To what extent can liability be excluded (if at all)?
By virtue of contractual arrangements, parties are permitted to exclude liability for indirect losses even if they were aware of such losses when they made the contract. The Contract Act provides for the payment of damages/compensation by the defaulting party to the aggrieved party for any loss or damage which arose as a natural consequence of such breach; or which the parties knew, at the time of entering into the contract, to be likely to result from such a breach. The Contract Act does not allow damages for remote, indirect or incidental loss. In addition the Contract Act permits parties to agree on the quantum of liquidated damages payable by the breaching party in case of breach, thereby limiting the quantum of liability of the breaching party.
If the limitation period has elapsed, the right to seek damages is extinguished.
As mentioned in Question No. 13, in B2C contracts, for example, consumer contract clauses that totally exempt a manufacturer, etc. from compensating a consumer for damages arising from a product defect, etc. will likely be invalid (Article 8 and 10 of the CCA).
The Article 8 of the CCA sets forth the following consumer contract clauses as void:
(i) Clauses which totally exempt a business operator from liability to compensate a consumer for damages arising from default by the business operator;
(ii) Clauses which partially exempt a business operator from liability for damages arising from default by the business operator (limited to default which arises due to an intentional act or gross negligence on the part of the business operator, the business operator's representative or employee);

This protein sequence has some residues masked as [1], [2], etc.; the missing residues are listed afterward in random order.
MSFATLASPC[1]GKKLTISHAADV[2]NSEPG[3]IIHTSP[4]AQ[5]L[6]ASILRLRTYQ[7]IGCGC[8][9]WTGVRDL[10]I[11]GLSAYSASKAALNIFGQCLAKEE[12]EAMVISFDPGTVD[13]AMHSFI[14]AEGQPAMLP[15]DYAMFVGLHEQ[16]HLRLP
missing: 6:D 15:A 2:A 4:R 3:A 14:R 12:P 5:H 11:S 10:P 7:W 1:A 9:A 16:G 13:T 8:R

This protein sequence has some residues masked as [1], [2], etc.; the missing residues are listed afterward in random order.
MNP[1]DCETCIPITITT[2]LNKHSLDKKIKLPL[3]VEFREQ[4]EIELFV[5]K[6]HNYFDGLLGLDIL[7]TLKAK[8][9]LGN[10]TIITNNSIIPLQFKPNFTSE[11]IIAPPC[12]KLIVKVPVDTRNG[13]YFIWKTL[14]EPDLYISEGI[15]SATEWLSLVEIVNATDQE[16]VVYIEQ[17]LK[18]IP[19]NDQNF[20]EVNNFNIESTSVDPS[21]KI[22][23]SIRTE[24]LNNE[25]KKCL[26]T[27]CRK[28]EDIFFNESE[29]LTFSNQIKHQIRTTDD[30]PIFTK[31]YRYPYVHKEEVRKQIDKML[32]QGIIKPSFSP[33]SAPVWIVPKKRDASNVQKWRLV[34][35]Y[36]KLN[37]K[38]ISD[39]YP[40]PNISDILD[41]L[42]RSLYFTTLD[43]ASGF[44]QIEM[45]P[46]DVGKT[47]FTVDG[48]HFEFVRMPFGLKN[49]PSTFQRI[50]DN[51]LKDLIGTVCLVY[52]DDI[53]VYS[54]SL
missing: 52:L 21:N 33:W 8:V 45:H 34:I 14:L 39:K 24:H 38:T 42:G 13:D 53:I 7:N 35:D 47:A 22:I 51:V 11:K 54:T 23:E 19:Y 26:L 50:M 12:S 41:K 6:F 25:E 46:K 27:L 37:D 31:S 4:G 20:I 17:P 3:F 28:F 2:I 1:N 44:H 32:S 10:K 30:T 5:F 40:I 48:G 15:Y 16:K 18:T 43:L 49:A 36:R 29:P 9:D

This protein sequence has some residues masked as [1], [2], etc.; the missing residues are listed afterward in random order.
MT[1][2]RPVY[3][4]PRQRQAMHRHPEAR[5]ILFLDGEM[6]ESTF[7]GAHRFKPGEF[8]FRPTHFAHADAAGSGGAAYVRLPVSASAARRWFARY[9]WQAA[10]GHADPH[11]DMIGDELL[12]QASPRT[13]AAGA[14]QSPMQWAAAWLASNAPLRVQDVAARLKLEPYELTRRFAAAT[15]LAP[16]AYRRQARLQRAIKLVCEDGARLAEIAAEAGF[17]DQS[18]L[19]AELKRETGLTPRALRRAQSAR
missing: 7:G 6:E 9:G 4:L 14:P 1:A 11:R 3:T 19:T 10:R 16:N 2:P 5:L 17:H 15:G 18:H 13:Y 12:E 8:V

(iii) Clauses which totally exempt a business operator from liability for damages to a consumer which arise from a tort pursuant to the provisions of the Civil Code committed during the business operator's performance of a consumer contract;
(iv) Clauses which partially exempt a business operator from liability for damages to a consumer arising from a tort (limited to cases in which the same arises due to an intentional act or gross negligence on the part of the business operator, the business operator's representative or employee) pursuant to the provisions of the Civil Code committed during the business operator's performance of a consumer contract; and
(v) Where a consumer contract is a contract for value, and there exists a latent defect in the subject matter of the consumer contract (including where a consumer contract is a contract for work, and there exists a defect in the subject matter of a consumer contract for work; the same shall apply in the following paragraph): Clauses which totally exclude a business operator from liability to compensate a consumer for damages caused by such defect.
In B2B contracts, the seller often limits the scope of contractual liability to the extent and within the scope of actual and direct damages and limits the amount of damages to a certain amount of money (for example, the total price of the products, etc.).
It is possible to limit the liability with an agreement between buyer and the seller. However, such agreement is limited in accordance with the Turkish Code of Obligation. In case of intent or gross negligence of the seller, it is not possible to limit contractual liability.
The contracting parties may agree, in advance, to limit or exclude contract liability by stipulating as such in the actual contract. However, exclusion/limitation of liability provisions may not be enforceable if the seller was aware of the product defect but nevertheless failed to disclose such defect at the time of contract execution.